Capture, concentrate and destroy PFAS chemicals from wastewater

Capture, concentrate and destroy PFAS chemicals from wastewater

Claros Technologies scientist Conor Broderick, left, founder and Chief Technology Officer Abdennour Abbas and chief executive Michelle Bellanca in the companies pilot plant in northeast Minneapolis.


Claros Technologies, which last year raised $5.35 million in venture capital, has struck its first major agreement to scale its system to "capture, concentrate and destroy" PFAS chemicals from wastewater.

Minneapolis-based Claros said it has a partnership worth millions of dollars with Japan's Kureha Corp., a manufacturer of specialty chemicals and plastics for the advanced materials, agrochemicals, pharmaceuticals and wastewater-treatment industries.

"As a chemical company, Kureha has responsibility for mitigating the environmental impact of PFAS," Naomitsu Nishihata, president of Kureha America, said in a statement. "We seek to be socially responsible, accelerate innovation and expand our business portfolio. And Claros' comprehensive PFAS solution helps us meet each of those goals."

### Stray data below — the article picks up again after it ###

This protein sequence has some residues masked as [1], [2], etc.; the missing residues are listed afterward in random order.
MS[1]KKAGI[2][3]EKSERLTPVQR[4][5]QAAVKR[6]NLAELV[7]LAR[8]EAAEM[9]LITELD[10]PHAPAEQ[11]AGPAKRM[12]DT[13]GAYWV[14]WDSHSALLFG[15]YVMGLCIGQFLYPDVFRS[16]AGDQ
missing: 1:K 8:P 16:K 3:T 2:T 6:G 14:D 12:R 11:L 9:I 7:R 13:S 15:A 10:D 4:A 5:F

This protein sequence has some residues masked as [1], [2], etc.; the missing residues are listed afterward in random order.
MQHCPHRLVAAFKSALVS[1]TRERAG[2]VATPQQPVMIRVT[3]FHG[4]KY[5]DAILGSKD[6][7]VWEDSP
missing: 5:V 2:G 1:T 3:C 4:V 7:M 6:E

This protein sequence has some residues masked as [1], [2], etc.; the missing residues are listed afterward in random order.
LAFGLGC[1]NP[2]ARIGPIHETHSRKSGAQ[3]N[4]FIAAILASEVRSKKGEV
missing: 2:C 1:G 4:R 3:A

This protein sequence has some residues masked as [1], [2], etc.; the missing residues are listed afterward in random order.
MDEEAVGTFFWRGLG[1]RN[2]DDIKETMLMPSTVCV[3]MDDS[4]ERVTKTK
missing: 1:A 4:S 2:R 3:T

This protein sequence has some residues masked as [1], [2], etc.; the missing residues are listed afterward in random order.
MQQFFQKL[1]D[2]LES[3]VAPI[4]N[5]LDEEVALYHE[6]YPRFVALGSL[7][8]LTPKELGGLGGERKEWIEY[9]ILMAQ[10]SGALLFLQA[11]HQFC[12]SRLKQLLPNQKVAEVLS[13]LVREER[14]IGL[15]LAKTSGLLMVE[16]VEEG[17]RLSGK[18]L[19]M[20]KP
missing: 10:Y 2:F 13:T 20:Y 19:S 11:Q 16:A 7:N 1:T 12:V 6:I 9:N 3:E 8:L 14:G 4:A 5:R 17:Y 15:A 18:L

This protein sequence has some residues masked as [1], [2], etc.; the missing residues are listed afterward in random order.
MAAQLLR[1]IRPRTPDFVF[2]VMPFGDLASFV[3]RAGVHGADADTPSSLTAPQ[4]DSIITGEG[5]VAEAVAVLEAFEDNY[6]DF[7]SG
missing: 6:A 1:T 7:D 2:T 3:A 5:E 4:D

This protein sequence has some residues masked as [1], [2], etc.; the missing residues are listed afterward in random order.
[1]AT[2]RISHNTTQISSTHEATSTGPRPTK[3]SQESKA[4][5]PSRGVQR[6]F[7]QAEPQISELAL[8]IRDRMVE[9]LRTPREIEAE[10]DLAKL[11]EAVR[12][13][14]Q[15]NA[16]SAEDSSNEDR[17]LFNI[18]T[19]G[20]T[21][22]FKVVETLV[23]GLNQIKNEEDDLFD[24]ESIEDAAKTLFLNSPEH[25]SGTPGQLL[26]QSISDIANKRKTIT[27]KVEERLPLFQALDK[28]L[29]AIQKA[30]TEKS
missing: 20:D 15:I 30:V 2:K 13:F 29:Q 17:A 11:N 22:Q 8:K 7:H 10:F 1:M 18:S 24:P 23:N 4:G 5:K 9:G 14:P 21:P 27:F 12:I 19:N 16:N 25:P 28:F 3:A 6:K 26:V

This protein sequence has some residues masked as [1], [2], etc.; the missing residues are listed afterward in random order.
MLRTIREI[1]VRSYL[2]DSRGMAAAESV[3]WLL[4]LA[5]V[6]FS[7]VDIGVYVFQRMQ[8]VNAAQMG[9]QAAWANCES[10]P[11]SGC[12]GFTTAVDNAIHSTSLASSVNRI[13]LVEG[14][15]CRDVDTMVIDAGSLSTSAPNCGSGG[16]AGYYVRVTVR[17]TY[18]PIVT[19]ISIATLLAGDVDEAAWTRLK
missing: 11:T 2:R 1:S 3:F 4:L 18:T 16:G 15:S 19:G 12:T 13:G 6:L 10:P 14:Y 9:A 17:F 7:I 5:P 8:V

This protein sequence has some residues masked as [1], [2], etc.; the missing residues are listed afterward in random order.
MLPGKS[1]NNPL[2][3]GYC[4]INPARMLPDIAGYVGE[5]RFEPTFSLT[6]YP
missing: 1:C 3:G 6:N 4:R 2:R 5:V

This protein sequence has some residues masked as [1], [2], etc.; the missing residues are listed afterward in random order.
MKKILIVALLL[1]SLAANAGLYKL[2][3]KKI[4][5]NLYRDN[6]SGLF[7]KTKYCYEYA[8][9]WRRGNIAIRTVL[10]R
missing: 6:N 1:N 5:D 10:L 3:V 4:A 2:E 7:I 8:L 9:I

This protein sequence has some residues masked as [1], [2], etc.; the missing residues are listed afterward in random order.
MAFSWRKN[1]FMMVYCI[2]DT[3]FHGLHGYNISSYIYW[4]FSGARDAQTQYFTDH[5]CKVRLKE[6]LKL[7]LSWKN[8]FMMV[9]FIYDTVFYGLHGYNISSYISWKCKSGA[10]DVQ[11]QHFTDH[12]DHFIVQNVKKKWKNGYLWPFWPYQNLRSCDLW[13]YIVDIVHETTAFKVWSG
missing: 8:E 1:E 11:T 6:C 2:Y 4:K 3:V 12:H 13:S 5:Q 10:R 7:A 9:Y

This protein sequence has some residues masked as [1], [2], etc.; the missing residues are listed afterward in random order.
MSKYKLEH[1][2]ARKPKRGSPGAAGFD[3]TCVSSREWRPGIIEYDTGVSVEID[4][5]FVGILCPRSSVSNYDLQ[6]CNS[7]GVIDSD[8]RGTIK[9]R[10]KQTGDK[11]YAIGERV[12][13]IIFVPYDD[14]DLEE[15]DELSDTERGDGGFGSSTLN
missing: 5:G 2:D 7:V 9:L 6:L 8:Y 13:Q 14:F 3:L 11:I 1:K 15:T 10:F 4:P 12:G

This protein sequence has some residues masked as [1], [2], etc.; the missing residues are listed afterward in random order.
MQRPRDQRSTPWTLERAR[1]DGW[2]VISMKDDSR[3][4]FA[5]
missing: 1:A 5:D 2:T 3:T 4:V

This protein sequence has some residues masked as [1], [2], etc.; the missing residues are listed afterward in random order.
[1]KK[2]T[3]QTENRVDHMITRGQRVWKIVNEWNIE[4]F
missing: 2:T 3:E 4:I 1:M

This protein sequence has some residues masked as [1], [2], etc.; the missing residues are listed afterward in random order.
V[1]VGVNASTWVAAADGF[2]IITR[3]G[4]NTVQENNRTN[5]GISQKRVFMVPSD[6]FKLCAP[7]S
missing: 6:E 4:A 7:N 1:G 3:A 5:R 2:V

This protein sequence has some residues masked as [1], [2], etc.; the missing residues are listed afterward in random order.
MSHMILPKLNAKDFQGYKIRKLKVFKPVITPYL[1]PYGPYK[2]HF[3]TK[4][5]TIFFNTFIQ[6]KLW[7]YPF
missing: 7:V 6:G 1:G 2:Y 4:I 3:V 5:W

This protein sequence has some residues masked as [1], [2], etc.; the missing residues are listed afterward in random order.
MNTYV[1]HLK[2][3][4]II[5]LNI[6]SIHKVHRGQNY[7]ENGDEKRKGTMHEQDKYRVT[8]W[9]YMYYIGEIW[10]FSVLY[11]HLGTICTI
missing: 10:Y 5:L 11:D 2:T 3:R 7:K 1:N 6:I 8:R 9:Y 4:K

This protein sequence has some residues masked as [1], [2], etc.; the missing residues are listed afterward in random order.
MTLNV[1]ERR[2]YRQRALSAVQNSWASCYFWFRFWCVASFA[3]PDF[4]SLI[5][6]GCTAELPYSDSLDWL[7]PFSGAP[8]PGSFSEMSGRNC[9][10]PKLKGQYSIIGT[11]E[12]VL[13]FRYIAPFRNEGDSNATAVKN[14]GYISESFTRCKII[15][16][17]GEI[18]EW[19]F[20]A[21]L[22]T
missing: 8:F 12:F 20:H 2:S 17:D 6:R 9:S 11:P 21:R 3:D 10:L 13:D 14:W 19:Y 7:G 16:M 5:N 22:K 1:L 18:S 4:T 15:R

Claros CEO Michelle Bellanca, a former 3M technology executive recruited to commercialize Claros, called the agreement with Kureha a development that involves "substantial funds to accelerate our scale-up and commercialization of Claros' PFAS-destruction system."

"We have a partner who is ready to put our systems into real-world applications," Bellanca said. "We're confident that we are going to be very cost-competitive. For every million gallons of PFAS-polluted water treated, we concentrate that down with our sorbent to less than 10 gallons of PFAS concentrate to be destroyed."

On Tuesday, Claros will open a new headquarters and pilot plant in northeast Minneapolis.